Synaptic therapy in Alzheimer's disease: a CREB-centric approach.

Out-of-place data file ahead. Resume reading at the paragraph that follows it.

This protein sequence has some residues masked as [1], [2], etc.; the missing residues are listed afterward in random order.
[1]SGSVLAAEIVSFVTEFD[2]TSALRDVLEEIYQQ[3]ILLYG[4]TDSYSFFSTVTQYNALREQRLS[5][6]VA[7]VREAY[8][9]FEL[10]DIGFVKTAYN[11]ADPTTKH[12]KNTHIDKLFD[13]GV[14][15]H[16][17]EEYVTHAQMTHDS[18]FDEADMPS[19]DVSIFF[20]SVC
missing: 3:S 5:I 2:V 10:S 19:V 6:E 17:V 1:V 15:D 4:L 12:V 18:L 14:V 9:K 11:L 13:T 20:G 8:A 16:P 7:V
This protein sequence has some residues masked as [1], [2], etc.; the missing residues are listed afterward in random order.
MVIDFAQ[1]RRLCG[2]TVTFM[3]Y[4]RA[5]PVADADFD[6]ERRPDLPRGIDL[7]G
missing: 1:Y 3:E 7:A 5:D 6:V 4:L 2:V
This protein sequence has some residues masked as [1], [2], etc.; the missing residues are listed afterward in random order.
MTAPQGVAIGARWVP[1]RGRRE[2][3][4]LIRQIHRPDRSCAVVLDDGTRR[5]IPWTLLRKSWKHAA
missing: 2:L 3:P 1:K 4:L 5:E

Therapeutic attempts to cure Alzheimer's disease (AD) have failed, and new strategies are desperately needed. Motivated by this reality, many laboratories (including our own) have focused on synaptic dysfunction in AD because synaptic changes are highly correlated with the severity of clinical dementia. In particular, memory formation is accompanied by altered synaptic strength, and this phenomenon (and its dysfunction in AD) has been a recent focus for many laboratories. The molecule cyclic adenosine monophosphate response element-binding protein (CREB) is at a central converging point of pathways and mechanisms activated during the processes of synaptic strengthening and memory formation, as CREB phosphorylation leads to transcription of memory-associated genes. Disruption of these mechanisms in AD results in a reduction of CREB activation with accompanying memory impairment. Thus, it is likely that strategies aimed at these mechanisms will lead to future therapies for AD. In this review, we will summarize literature that investigates 5 possible therapeutic pathways for rescuing synaptic dysfunction in AD: 4 enzymatic pathways that lead to CREB phosphorylation (the cyclic adenosine monophosphate cascade, the serine/threonine kinases extracellular regulated kinases 1 and 2, the nitric oxide cascade, and the calpains), as well as histone acetyltransferases and histone deacetylases (2 enzymes that regulate the histone acetylation necessary for gene transcription).
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